I have not had the chance to post much this summer. Most of my writing time is in the wee hours of the morning before my family wakes up. As part of the family ritual I have been staying up past my bed time to play spades with my older kids and that means a later wake up time for me. This also means I get to expand my wine drinking time as this gives me a longer window in the evening to enjoy each bottle.
For this installment I opened a bottle of Gobelsburger Riesling, the sibling of this month’s wine-of-the-month selection, their Gruner Veltliner. I would have made this wine the WOM selection if there was enough of it but sadly the distributor only had 26 cases, less than half our needs. It’s a shame really, the Gruner is very good but the Riesling from this ancient Trappist order is one of the best examples from Austria for the money.
A lot of wine drinkers erroneously think that the wines produced in Austria are like those of Germany, showing varying levels of residual sugar. The fact is that almost all wine produced in Austria is dry, sharing a lot of the same characteristics with the wines of Northeast Italy. Because the area receives more sunlight and wind than most European regions and is also very dry, the wines are generally higher in alcohol and display a great deal of stone-y, mineral quality.
To give you some context for this wine, the meal is seared sea scallops with fennel and leek risotto. (This is a take on the dish I prepared from Chronicles 3) I am looking for a wine that will draw sweetness from the scallops but also stand up to the flavors of the risotto, as I have caramelized the fennel and leeks first. My first choice turns out to be a very tired bottling of 2002 Coulee de Serrant from Nicholas Joly. This is a wine that can take hours to evolve but the deep amber color and strong note of aldehydes lead me to open a second bottle of wine, this time the Gobelsburger. (Time would prove me right, the Joly bottling is completely cooked.)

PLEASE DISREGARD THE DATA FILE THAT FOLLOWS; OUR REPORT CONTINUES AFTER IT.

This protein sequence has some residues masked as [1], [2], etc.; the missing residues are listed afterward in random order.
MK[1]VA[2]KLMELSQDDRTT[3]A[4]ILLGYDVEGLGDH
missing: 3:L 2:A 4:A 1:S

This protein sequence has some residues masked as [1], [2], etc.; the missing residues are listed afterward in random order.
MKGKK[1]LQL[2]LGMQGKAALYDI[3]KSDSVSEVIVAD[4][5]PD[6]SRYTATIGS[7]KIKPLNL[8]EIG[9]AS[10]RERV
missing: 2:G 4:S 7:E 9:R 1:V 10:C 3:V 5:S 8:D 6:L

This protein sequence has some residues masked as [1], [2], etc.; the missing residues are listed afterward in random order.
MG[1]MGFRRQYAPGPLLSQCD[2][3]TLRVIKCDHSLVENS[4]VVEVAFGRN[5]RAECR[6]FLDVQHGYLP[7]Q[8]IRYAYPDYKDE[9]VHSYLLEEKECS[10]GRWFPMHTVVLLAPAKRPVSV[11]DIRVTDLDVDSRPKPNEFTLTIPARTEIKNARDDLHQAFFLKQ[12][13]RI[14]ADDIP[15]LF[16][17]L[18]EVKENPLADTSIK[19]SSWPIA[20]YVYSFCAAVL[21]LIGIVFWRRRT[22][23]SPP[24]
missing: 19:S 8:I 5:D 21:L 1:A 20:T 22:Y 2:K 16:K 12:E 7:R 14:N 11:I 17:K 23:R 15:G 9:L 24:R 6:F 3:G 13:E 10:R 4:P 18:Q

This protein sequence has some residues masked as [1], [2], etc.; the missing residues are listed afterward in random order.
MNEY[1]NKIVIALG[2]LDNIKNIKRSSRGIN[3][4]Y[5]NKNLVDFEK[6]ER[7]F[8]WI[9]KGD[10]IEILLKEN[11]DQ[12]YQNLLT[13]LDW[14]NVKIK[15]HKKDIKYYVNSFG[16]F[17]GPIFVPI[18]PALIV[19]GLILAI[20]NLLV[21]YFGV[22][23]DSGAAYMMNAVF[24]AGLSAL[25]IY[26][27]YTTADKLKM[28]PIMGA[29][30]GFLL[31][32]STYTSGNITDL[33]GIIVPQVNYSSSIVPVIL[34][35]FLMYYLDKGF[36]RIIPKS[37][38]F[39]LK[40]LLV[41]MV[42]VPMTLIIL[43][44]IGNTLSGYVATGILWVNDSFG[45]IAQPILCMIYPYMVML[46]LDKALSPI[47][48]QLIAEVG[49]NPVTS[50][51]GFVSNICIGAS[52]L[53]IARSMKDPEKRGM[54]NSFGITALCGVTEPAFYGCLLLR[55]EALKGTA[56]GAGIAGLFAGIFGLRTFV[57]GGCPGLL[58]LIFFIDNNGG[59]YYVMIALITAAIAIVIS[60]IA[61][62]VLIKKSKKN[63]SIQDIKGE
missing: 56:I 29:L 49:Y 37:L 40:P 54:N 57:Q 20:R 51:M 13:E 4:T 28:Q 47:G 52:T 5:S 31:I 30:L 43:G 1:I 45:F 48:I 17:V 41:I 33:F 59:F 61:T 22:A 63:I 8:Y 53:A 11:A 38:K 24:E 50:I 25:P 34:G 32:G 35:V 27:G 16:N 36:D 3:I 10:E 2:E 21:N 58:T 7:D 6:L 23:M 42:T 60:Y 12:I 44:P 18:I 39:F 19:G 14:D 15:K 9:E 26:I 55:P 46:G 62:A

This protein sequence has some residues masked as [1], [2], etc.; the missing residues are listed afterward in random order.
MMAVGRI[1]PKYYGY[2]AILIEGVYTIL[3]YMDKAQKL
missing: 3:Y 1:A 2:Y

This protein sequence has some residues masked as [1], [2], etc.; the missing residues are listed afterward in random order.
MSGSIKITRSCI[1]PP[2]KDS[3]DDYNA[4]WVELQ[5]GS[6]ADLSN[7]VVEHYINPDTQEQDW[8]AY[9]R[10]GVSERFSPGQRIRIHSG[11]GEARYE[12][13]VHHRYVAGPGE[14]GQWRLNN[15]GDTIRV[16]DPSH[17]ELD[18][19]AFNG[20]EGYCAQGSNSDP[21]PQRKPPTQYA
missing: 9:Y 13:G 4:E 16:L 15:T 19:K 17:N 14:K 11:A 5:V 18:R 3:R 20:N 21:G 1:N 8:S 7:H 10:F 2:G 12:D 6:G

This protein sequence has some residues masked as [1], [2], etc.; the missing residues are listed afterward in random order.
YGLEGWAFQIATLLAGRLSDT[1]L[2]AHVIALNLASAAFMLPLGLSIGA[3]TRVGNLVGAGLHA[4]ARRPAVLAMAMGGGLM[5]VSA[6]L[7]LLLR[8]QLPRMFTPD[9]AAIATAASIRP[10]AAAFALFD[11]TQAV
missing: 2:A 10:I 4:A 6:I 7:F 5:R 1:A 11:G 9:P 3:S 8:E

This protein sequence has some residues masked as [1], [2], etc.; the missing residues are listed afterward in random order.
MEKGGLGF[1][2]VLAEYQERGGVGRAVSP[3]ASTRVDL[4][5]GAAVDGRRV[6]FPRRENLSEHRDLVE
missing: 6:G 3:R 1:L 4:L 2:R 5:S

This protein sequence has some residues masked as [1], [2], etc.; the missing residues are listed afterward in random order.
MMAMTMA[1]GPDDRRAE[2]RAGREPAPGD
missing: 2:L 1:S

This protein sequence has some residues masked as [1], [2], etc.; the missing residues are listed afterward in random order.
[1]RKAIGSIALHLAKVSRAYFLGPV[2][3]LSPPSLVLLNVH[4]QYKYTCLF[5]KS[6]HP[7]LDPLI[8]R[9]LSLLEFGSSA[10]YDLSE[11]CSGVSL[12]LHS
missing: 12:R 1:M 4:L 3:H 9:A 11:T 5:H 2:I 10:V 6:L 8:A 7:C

My first smell of the Gobelsburger reminds me of a comment by an Italian winemaker describing his Soave, “flowers and stones.” The nose is a subtle blend of wet pebbles, iris, honeysuckle and just trimmed lantana. In the mouth this wine is chiseled and tight, under ripe peach and nectarine flavors dancing with more wet pebbles and a bit of green apple. The pairing with dinner is spectacular, with the Riesling pulling the perfect level of sweetness from both the scallops and the risotto. I also drizzled the whole dish with a little thyme oil to bring an extra level of richness and aroma, this played to the sleek quality of the wine.
So again I encourage all of you to look at Riesling with a fresh set of eyes. The first four Chronicles have examined the drier side of Riesling and the modern ways this grape works with cuisine. For the last couple of installments I will be delving into the sweeter side, showing that much like great sweet tea, these wines have what it takes at the right time and place.